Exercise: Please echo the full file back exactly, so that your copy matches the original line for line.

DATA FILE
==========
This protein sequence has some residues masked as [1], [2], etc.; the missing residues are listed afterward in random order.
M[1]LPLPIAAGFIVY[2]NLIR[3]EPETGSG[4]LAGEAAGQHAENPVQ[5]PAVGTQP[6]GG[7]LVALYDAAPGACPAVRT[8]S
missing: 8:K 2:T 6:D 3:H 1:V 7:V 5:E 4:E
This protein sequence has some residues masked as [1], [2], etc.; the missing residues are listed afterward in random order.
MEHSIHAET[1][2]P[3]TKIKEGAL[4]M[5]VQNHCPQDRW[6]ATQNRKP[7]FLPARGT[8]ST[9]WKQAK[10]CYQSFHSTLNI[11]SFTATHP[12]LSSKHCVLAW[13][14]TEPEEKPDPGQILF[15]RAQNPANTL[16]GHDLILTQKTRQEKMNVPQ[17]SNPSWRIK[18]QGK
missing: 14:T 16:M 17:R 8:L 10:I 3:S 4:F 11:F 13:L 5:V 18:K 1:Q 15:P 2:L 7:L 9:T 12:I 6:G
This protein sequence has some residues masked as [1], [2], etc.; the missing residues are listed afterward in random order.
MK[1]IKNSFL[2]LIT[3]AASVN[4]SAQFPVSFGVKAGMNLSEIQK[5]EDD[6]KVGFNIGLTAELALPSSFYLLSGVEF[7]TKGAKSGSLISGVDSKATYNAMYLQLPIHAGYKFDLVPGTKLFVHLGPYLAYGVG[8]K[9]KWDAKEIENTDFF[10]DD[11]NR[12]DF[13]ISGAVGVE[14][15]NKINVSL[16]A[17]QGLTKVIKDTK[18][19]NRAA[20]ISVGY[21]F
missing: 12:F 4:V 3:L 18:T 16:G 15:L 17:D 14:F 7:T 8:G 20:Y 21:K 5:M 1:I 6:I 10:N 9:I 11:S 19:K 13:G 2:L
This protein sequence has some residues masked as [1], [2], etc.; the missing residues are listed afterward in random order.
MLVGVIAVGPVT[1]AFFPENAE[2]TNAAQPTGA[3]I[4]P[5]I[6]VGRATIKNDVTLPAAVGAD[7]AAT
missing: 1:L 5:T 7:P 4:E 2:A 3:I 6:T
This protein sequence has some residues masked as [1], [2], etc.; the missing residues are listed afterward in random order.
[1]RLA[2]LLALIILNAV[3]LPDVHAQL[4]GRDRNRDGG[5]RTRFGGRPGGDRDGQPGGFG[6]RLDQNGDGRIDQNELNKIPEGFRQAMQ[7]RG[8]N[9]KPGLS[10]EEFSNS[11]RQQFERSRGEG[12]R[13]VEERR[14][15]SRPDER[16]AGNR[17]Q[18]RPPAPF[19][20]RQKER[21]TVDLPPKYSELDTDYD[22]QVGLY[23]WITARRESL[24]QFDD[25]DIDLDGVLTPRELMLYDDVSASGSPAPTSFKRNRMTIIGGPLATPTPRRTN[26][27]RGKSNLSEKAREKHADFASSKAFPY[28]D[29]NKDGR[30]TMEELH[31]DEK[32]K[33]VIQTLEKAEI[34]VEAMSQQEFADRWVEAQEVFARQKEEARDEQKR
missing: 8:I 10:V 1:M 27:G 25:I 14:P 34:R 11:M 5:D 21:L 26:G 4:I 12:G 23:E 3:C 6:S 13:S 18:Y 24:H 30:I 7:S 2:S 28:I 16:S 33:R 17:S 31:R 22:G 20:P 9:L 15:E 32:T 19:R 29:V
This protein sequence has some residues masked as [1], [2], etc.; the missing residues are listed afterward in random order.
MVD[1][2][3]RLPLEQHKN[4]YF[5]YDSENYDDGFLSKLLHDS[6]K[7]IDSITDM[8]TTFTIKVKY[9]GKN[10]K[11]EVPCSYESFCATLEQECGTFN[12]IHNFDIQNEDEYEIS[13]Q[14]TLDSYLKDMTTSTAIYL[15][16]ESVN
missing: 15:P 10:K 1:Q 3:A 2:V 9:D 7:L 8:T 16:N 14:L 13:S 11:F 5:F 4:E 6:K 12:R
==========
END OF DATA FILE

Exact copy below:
This protein sequence has some residues masked as [1], [2], etc.; the missing residues are listed afterward in random order.
M[1]LPLPIAAGFIVY[2]NLIR[3]EPETGSG[4]LAGEAAGQHAENPVQ[5]PAVGTQP[6]GG[7]LVALYDAAPGACPAVRT[8]S
missing: 8:K 2:T 6:D 3:H 1:V 7:V 5:E 4:E
This protein sequence has some residues masked as [1], [2], etc.; the missing residues are listed afterward in random order.
MEHSIHAET[1][2]P[3]TKIKEGAL[4]M[5]VQNHCPQDRW[6]ATQNRKP[7]FLPARGT[8]ST[9]WKQAK[10]CYQSFHSTLNI[11]SFTATHP[12]LSSKHCVLAW[13][14]TEPEEKPDPGQILF[15]RAQNPANTL[16]GHDLILTQKTRQEKMNVPQ[17]SNPSWRIK[18]QGK
missing: 14:T 16:M 17:R 8:L 10:I 3:S 4:F 11:F 13:L 5:V 18:K 1:Q 15:P 2:L 7:L 9:T 12:I 6:G
This protein sequence has some residues masked as [1], [2], etc.; the missing residues are listed afterward in random order.
MK[1]IKNSFL[2]LIT[3]AASVN[4]SAQFPVSFGVKAGMNLSEIQK[5]EDD[6]KVGFNIGLTAELALPSSFYLLSGVEF[7]TKGAKSGSLISGVDSKATYNAMYLQLPIHAGYKFDLVPGTKLFVHLGPYLAYGVG[8]K[9]KWDAKEIENTDFF[10]DD[11]NR[12]DF[13]ISGAVGVE[14][15]NKINVSL[16]A[17]QGLTKVIKDTK[18][19]NRAA[20]ISVGY[21]F
missing: 12:F 4:V 3:L 18:T 16:G 15:L 17:D 14:F 7:T 8:G 20:Y 21:K 5:M 1:I 6:I 10:N 9:I 11:S 19:K 13:G 2:L
This protein sequence has some residues masked as [1], [2], etc.; the missing residues are listed afterward in random order.
MLVGVIAVGPVT[1]AFFPENAE[2]TNAAQPTGA[3]I[4]P[5]I[6]VGRATIKNDVTLPAAVGAD[7]AAT
missing: 1:L 5:T 7:P 4:E 2:A 3:I 6:T
This protein sequence has some residues masked as [1], [2], etc.; the missing residues are listed afterward in random order.
[1]RLA[2]LLALIILNAV[3]LPDVHAQL[4]GRDRNRDGG[5]RTRFGGRPGGDRDGQPGGFG[6]RLDQNGDGRIDQNELNKIPEGFRQAMQ[7]RG[8]N[9]KPGLS[10]EEFSNS[11]RQQFERSRGEG[12]R[13]VEERR[14][15]SRPDER[16]AGNR[17]Q[18]RPPAPF[19][20]RQKER[21]TVDLPPKYSELDTDYD[22]QVGLY[23]WITARRESL[24]QFDD[25]DIDLDGVLTPRELMLYDDVSASGSPAPTSFKRNRMTIIGGPLATPTPRRTN[26][27]RGKSNLSEKAREKHADFASSKAFPY[28]D[29]NKDGR[30]TMEELH[31]DEK[32]K[33]VIQTLEKAEI[34]VEAMSQQEFADRWVEAQEVFARQKEEARDEQKR
missing: 8:I 10:V 1:M 27:G 25:I 14:P 34:R 11:M 5:D 21:L 26:G 4:I 12:G 23:E 3:C 6:S 13:S 18:Y 24:H 30:I 7:S 2:S 28:I 16:S 33:R 17:S 31:R 22:G 20:P 9:L 15:E 32:T 19:R 29:V
This protein sequence has some residues masked as [1], [2], etc.; the missing residues are listed afterward in random order.
MVD[1][2][3]RLPLEQHKN[4]YF[5]YDSENYDDGFLSKLLHDS[6]K[7]IDSITDM[8]TTFTIKVKY[9]GKN[10]K[11]EVPCSYESFCATLEQECGTFN[12]IHNFDIQNEDEYEIS[13]Q[14]TLDSYLKDMTTSTAIYL[15][16]ESVN
missing: 15:P 10:K 1:Q 3:A 2:V 9:D 7:L 8:T 16:N 14:L 13:S 11:F 5:F 4:E 6:K 12:R